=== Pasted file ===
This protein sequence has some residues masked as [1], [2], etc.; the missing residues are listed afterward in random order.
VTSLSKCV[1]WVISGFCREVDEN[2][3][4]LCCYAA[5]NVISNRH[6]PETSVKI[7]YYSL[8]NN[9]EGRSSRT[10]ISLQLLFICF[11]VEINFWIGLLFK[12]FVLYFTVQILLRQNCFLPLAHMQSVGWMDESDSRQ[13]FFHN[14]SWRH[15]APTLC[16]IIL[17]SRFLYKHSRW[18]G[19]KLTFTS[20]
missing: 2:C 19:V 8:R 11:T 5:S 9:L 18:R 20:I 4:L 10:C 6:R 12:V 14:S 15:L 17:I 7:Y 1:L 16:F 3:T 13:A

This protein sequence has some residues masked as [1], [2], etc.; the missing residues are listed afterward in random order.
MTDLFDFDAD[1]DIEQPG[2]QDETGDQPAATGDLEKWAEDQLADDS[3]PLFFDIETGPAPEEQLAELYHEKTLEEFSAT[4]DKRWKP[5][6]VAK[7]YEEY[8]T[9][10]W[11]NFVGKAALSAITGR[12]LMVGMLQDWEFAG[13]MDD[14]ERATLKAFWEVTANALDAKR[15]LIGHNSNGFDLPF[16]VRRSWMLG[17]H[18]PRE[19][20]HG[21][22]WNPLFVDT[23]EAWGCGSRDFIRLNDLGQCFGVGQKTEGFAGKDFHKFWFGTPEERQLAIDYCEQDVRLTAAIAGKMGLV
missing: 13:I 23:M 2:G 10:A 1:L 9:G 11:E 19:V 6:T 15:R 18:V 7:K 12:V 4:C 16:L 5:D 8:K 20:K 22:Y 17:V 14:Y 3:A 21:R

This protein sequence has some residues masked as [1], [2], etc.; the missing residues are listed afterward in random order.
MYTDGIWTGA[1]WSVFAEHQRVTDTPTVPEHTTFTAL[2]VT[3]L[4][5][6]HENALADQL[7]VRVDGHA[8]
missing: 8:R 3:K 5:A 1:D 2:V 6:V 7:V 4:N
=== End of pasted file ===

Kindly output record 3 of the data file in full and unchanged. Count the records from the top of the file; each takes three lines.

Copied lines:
This protein sequence has some residues masked as [1], [2], etc.; the missing residues are listed afterward in random order.
MYTDGIWTGA[1]WSVFAEHQRVTDTPTVPEHTTFTAL[2]VT[3]L[4][5][6]HENALADQL[7]VRVDGHA[8]
missing: 8:R 3:K 5:A 1:D 2:V 6:V 7:V 4:N